Anssi worries about rebound attacks

The French cyber security agency warns against a campaign of cyber espionage still active after the hacking of Airbus and Expleo.

The French cyber security agency has issued an alert on cyber espionage campaigns targeting the infrastructure of service providers and consulting firms.

“Attackers are compromising these corporate networks to access their customers’ data and networks,” said a technical report from ANSSI (National Agency for Information Systems Security) released on Monday.

Samuel Hassine, Head of ANSSI’s Cyber ​​Threat Intelligence Division, explains that the agency had prepared this report using information from recent ANSSI investigations as a result of incident response activities.

“At this stage, the analysis suggests two waves of attacks separated in time and without technical proof of a link between them,” said ANSSI officials. “The first wave mainly uses the PlugX malware, the second wave is based on legitimate tools and theft of identifiers.”

ANSSI officials did not name the victims nor attribute the attacks. However, the PlugX backdoor Trojan mentioned in the report is a common utility that has often been used by China-backed hacker groups in many intrusions over the past decade.

The ANSSI report is part of a trend observed over the past year, during which numerous technical reports and security alerts issued by cyber security agencies have blamed ( and even accused ) Chinese hackers for multiple attacks against cloud service providers and European industry players.

This includes coordinated Chinese attacks against a wide range of cloud providers around the world ( Operation Cloudhopper) , such as Visma , HPE, and IBM ; targeting Airbus in France ; the French consulting and engineering firm Expleo; British carmaker Rolls-Royce; a multi-year campaign targeting several large German companies, such as ThyssenKrupp, BASF, Siemens, Henkel, Teamviewer, Valve and Bayer.

Two reports for the price of one

In addition to the report on attacks against service providers and engineering firms, ANSSI also published a second report in early September

This second report details a large-scale campaign of phishing and identity data collection targeting primarily government agencies.

“The range of supposed targets is broad and includes national political leaders as well as think tanks,” said ANSSI officials. “Five targeted diplomatic entities belong to the member countries of the United Nations Security Council (China, France, Belgium, Peru, South Africa)”.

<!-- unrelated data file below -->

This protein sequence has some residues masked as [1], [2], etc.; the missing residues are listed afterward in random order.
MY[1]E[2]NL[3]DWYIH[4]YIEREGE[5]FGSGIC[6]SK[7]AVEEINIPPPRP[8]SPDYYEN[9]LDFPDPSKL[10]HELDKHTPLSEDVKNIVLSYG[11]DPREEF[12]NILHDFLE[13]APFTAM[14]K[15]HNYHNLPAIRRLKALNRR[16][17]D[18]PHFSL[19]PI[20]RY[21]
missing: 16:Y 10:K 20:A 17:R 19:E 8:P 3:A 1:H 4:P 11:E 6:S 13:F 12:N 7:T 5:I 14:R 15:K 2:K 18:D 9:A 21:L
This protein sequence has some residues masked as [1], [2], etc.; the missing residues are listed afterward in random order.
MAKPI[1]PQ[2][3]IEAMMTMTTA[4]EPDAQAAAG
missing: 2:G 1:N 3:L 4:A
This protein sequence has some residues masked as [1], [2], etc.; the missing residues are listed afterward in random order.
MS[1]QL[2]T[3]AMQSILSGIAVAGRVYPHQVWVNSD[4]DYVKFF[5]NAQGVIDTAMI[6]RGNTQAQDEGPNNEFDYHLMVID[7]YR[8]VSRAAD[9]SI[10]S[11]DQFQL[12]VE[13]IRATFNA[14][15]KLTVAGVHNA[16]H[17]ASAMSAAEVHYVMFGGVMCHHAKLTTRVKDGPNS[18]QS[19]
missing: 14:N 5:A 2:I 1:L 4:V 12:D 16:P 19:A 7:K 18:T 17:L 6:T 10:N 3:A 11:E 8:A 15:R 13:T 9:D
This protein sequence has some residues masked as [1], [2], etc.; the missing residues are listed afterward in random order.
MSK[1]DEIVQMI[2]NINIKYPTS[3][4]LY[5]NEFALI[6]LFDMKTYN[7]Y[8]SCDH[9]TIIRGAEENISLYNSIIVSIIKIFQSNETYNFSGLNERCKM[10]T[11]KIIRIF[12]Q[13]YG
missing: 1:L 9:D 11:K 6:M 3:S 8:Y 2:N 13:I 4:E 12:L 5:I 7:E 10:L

ANSSI said its report described the same activities that were described earlier this summer and last year by cybersecurity companies such as Anomali , Cisco Talos , ESTsecurity and Palo Alto Networks.

These attacks, still ongoing, were linked to an actor known as Kimsuky (Group123), linked to the North Korean government.

ANSSI and its open approach 

According to ANSSI, these two reports are just the beginning: they plan to publish more in the future, on a dedicated page on the agency’s website . The agency hopes that these reports will provide technical details allowing French and foreign companies to put in place defensive measures designed to prevent or block future attacks.

The French cybersecurity agency is following a trend popularized by US and British agencies, which began last year to share more information with the private sector on cyber espionage operations, sometimes not hesitating. pointing fingers at other countries and releasing the internal tools code to make them available to the general public (such as the NSA’s Ghidra malware analysis framework ).

On this last front, ANSSI was the most prolific of all the agencies. Over the past year, the agency has released the code for CLIP OS , a Linux-based operating system that is used internally by the French government; Chap, an end-to-end encrypted instant messaging client; and, more recently, OpenCTI , a platform for processing and sharing threat information.

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